(1) The motion to dismiss Appeal No. 2017-1122 is granted. Each side shall bear its own costs.

(2) The petition for a writ of mandamus is granted to the extent that the Claims Court is directed to vacate the portions of its order directing the government to disclose FHFA00092209, UST00518402, UST00389678, UST00490551, UST00500982, UST00521902, UST00515290, and UST00550441. The petition is otherwise denied.


Peter R. Marksteiner Clerk of Court


1.   We use “executive privilege” to collectively refer to the deliberative process privilege, presidential communications privilege, and bank examination privilege.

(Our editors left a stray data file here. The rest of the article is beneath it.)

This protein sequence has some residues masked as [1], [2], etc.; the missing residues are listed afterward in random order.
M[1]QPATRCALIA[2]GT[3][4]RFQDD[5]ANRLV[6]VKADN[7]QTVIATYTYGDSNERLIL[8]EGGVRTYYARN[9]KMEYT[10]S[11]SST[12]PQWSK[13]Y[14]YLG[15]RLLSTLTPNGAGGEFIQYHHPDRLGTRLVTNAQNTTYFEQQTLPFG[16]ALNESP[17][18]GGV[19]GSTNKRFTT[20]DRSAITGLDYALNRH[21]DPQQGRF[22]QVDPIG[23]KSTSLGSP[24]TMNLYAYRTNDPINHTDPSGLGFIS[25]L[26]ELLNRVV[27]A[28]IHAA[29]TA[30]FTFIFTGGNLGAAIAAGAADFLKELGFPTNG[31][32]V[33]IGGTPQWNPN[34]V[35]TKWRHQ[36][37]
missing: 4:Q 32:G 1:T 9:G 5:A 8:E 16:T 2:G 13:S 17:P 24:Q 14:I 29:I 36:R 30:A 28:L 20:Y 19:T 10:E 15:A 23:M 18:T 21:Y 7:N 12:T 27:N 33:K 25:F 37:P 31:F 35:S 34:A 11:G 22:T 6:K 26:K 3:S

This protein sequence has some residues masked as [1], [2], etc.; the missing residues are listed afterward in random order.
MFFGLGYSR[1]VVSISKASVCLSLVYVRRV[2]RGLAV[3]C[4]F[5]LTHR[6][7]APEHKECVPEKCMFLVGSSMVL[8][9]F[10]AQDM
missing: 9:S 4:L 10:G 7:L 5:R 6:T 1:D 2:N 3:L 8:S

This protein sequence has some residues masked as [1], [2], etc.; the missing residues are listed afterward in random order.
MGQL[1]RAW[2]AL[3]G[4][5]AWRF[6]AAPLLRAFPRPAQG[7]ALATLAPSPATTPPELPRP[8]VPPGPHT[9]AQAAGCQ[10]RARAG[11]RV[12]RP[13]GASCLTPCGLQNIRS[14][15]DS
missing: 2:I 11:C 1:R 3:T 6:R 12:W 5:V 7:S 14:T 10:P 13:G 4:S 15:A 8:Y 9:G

2.   Although the privilege log failed to identify the affiliations of all the individuals listed, it is clear from the document itself that FHFA employees created it.

O'MALLEY, Circuit Judge.